Meeting the PR challenge of “fake news”

 
Chris Lee
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PRs need to work more effectively with the media (Source: Unsplash.com)

Members of the press and PR industry met in London this week to discuss the future of the media and the impact of “fake news” on the industry. I was a keynote speaker, so these are my tips for brands in the current environment.

First things first, “fake news” is not new. It’s a new term for an old problem. We used to call misinformation “propaganda” if it was government-led and a “hoax” if staged by a member of the public. The Internet has just increased the accessibility of individuals to create spurious stories, seed them, and for people to believe them to be fact.

At the same time, the role of the journalist has become less the “breaker” of stories and more the verifier and contextualiser of events. Take a look at live events, such as terrorism, the first you’ll hear of it is on social media accompanied by footage from a phone. The media, who track trending events, will get wind of this pretty quickly and get reporters on the scene. However, but in the blurred interim before the media cavalry arrives there is a great deal of confusion and potential for misinformation.

According to former Sunday Times political editor David Cracknell, the first speaker at the PRCA’s Future of the Media event, fake news has done traditional news a favour as people turn to established media outlets for context and factual reporting.

But data suggests a loss of trust in the media and, according to blogger Minna Salami, a general anti-establishment sentiment among the public rails against the press as well as the state.

Additionally, the press is pushed for time and resource, which is why in some quarters a culture of “churnalism” – essentially, copy and paste of press releases and a lack of fact checking just to get a volume of stories online – has emerged.

So how can PR professionals deal with “fake news” as and when it affects their clients? For a start, they need a greater understanding of how journalists and influencers work, so they can build solid, long-term relationships, and be regarded as trusted sources and not time-wasters. PR agencies' strengths are their relationships and their ideas, after all.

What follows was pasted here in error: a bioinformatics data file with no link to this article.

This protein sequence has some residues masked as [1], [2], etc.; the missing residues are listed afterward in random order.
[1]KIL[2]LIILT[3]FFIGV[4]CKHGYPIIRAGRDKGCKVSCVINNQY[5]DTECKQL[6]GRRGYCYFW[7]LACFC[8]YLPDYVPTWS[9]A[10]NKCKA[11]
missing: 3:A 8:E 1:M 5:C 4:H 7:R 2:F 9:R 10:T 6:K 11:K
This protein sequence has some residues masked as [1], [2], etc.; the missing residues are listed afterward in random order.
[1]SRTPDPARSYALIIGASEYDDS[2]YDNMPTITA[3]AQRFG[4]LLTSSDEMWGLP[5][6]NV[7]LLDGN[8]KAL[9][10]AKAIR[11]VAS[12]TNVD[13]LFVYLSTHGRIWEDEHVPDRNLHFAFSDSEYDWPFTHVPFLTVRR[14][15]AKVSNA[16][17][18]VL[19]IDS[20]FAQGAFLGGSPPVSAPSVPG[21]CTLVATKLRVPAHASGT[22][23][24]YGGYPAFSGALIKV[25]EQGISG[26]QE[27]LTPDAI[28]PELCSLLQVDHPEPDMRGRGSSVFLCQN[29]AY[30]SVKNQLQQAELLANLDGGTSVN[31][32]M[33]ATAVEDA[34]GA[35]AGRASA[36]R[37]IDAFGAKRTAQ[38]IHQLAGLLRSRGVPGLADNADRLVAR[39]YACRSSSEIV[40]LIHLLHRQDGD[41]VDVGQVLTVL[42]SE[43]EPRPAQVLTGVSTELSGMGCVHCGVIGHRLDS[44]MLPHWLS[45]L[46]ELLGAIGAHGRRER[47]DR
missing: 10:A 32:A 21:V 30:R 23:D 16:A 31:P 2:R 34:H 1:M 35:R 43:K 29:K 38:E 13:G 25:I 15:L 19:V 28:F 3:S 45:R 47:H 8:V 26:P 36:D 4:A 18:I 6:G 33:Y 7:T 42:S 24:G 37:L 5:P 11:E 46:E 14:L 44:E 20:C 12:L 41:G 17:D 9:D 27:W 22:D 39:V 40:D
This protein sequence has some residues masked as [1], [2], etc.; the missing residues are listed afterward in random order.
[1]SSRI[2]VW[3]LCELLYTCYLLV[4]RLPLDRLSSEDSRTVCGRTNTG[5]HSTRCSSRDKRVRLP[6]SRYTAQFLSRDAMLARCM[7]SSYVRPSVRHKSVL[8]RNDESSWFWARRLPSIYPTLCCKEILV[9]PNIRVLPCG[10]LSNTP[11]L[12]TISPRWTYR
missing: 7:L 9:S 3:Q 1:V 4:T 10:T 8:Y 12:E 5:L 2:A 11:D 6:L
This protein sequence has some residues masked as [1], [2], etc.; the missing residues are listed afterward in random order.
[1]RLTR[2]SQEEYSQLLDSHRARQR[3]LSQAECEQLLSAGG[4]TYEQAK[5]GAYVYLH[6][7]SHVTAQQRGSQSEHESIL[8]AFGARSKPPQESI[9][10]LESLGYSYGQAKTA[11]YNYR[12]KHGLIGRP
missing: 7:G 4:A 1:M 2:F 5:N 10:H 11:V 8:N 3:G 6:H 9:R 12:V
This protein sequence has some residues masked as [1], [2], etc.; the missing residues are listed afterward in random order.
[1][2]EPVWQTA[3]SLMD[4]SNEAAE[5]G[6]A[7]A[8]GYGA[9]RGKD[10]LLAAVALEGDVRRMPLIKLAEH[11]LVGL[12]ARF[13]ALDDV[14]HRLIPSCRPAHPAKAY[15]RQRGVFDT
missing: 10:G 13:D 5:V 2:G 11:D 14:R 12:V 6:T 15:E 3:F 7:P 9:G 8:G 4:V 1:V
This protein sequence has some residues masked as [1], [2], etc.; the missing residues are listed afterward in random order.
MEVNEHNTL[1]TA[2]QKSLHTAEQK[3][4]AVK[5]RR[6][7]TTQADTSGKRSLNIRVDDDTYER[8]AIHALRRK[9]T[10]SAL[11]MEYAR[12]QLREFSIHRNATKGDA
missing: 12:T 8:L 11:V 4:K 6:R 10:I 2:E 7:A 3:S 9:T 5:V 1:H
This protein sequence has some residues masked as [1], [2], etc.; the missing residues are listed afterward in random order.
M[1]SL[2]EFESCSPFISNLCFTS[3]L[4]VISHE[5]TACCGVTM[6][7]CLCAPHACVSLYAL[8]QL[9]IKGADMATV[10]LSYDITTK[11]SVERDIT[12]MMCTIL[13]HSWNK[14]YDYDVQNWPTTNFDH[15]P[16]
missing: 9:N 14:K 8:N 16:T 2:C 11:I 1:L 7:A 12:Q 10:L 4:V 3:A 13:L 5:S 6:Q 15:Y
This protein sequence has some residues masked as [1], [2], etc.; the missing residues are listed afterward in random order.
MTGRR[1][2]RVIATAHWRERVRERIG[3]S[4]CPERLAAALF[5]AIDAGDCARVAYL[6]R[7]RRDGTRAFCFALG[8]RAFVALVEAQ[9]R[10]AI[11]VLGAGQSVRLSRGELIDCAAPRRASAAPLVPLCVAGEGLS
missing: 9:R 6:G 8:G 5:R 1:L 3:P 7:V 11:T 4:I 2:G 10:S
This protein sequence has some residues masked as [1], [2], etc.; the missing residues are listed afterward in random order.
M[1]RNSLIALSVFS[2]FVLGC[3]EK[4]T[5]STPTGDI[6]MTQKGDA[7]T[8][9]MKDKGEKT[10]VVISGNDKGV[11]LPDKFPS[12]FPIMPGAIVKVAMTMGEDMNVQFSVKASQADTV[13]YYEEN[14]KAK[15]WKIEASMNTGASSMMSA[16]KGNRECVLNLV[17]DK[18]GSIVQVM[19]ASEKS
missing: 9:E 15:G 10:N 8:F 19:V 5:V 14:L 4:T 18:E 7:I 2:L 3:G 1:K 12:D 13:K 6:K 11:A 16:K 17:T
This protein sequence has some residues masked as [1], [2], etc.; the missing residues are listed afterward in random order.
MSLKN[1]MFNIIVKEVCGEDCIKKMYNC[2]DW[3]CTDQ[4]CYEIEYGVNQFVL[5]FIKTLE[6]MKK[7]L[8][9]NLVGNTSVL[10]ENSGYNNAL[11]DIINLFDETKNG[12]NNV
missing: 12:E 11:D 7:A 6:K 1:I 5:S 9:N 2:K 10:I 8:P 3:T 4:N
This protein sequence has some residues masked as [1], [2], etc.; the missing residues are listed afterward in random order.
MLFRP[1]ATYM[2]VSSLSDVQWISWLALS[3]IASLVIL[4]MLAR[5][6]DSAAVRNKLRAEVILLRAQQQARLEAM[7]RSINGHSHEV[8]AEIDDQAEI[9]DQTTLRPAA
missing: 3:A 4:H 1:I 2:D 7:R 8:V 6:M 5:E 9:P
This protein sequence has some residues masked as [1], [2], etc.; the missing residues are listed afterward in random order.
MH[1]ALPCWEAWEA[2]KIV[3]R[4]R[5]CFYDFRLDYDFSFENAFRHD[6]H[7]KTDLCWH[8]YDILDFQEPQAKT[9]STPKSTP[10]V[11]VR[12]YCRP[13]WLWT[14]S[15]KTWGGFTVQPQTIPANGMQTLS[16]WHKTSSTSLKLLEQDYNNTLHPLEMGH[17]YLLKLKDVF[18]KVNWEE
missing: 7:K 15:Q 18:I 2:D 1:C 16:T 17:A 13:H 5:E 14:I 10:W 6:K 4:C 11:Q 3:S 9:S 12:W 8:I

I believe PRs need to draw on their skills in crisis communications, messaging and social media in an era of fake news. And they need to prepare now. The time to repair the roof is when the sun is shining, to quote John F. Kennedy.

Step One: Prepare

Get set up: conduct a reputation audit so you can assess public perception, your supporters and your opponents, if you have any. Set up a listening framework, social media and response protocols to identify and respond to issues as and when they arise. Create a threats analysis – where could fake news potentially emerge? Finally, train stakeholders.

Step Two: Act Quickly

The first things you need to do if fake news strikes are establishing the source and the facts. Acknowledge that you are listening but be careful not to give the issue credibility, and alert all stakeholders. In a social media crisis you should aim to take the issue offline, if possible, but with fake news you have to be careful that your actions will not give the topic oxygen.

Step Three: Take Control

If the fake news event scales to the point where you need to respond publically, do so with a blog post, video or press release outlining your position. Provide regular updates online and engage with your media and influencer contacts that have covered the story.

Step Four: Learn and Iterate

The news agenda will inevitably move on, so when things die down, create an analysis report and run an honest assessment – what worked, what didn’t, what would you do differently?

Hone your protocol if required and continue to train your staff.

Fake news is not a new challenge, but it is something that is growing as a trend and has the potential to impact organisations if they’re unprepared. Repair that roof now while you still can.

City A.M.'s opinion pages are a place for thought-provoking views and debate. These views are not necessarily shared by City A.M.

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